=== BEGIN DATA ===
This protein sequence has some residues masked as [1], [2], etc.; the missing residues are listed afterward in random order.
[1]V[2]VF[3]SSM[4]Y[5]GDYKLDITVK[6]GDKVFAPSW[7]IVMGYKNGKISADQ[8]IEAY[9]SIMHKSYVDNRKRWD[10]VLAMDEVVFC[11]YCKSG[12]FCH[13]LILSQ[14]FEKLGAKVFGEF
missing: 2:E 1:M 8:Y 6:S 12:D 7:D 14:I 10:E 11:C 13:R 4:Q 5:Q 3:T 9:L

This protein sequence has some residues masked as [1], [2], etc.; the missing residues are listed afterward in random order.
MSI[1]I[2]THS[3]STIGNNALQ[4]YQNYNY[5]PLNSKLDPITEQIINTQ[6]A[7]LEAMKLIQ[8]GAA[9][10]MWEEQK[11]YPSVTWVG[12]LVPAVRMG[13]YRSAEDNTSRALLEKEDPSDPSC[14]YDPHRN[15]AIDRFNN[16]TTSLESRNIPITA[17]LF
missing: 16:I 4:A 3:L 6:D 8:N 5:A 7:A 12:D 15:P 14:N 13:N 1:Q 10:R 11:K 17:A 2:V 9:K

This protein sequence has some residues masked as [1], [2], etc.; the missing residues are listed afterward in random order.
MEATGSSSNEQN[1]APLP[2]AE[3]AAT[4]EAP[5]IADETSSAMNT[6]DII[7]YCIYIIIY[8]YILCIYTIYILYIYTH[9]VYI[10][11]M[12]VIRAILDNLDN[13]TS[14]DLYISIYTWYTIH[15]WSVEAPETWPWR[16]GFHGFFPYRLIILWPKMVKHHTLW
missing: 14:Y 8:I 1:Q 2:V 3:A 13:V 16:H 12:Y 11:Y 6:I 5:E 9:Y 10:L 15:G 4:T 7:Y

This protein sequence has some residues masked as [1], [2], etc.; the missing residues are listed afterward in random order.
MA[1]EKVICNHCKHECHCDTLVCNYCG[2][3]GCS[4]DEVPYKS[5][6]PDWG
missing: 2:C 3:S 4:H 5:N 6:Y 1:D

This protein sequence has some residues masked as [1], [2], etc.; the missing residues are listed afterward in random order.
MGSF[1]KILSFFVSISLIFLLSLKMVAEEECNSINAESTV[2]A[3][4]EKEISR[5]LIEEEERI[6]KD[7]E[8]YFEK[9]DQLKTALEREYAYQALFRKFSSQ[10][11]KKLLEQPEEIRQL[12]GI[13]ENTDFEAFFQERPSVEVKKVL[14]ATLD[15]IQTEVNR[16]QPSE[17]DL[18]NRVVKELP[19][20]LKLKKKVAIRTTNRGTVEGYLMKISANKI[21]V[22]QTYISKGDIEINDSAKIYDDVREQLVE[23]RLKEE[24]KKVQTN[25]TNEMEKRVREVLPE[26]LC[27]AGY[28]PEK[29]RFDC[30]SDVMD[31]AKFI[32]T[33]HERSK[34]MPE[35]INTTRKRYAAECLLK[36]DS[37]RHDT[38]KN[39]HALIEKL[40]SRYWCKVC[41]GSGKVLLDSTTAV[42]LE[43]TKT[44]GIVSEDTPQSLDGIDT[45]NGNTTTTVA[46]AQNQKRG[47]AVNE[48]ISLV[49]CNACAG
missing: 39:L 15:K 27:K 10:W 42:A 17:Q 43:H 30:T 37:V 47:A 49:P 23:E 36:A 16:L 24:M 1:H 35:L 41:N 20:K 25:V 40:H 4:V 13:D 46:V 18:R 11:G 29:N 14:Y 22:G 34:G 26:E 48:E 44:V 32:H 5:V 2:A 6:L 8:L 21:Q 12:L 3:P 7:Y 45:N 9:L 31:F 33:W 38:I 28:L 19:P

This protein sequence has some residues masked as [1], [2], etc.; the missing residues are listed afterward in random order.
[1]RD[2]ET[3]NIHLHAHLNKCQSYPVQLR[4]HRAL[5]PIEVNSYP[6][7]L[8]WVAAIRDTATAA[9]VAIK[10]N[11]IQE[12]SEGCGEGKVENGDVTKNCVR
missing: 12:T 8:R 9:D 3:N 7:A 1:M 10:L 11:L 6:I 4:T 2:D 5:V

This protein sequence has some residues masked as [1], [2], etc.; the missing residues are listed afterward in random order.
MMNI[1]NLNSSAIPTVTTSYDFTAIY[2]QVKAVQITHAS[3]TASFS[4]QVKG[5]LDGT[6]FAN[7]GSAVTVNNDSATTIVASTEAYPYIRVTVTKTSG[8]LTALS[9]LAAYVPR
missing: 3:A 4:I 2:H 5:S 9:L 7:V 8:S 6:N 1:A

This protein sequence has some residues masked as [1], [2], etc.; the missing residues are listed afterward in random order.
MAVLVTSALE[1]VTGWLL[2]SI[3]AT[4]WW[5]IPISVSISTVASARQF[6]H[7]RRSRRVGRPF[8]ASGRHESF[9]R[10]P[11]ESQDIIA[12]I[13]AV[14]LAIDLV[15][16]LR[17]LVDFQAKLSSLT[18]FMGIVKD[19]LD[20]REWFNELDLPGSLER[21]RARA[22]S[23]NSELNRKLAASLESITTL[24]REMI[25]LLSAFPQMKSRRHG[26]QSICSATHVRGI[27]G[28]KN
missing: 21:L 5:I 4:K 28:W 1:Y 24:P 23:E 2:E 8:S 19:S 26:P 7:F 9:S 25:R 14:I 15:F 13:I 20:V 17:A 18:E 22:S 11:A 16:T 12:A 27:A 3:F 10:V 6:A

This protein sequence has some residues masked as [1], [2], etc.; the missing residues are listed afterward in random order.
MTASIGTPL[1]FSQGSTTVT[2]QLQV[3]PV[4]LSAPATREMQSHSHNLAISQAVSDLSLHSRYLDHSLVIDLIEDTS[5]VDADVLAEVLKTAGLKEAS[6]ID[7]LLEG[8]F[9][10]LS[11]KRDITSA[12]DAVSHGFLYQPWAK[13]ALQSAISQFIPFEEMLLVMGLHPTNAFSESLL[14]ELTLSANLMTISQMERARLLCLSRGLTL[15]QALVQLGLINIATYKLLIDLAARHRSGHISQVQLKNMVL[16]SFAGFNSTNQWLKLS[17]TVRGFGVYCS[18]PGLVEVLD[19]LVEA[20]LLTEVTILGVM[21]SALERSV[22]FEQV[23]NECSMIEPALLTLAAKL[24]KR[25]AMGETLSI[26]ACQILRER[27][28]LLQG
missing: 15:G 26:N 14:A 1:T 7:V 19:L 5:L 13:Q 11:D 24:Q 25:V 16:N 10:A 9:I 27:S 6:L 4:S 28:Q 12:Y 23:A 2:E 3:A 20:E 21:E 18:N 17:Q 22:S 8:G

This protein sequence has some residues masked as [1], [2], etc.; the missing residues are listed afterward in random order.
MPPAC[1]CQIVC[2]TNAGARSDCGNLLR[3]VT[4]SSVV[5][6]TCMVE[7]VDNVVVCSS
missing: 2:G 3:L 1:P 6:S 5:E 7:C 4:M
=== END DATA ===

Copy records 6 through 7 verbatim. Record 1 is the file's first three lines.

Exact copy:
This protein sequence has some residues masked as [1], [2], etc.; the missing residues are listed afterward in random order.
[1]RD[2]ET[3]NIHLHAHLNKCQSYPVQLR[4]HRAL[5]PIEVNSYP[6][7]L[8]WVAAIRDTATAA[9]VAIK[10]N[11]IQE[12]SEGCGEGKVENGDVTKNCVR
missing: 12:T 8:R 9:D 3:N 7:A 1:M 10:L 11:L 6:I 4:T 2:D 5:V

This protein sequence has some residues masked as [1], [2], etc.; the missing residues are listed afterward in random order.
MMNI[1]NLNSSAIPTVTTSYDFTAIY[2]QVKAVQITHAS[3]TASFS[4]QVKG[5]LDGT[6]FAN[7]GSAVTVNNDSATTIVASTEAYPYIRVTVTKTSG[8]LTALS[9]LAAYVPR
missing: 3:A 4:I 2:H 5:S 9:L 7:V 8:S 6:N 1:A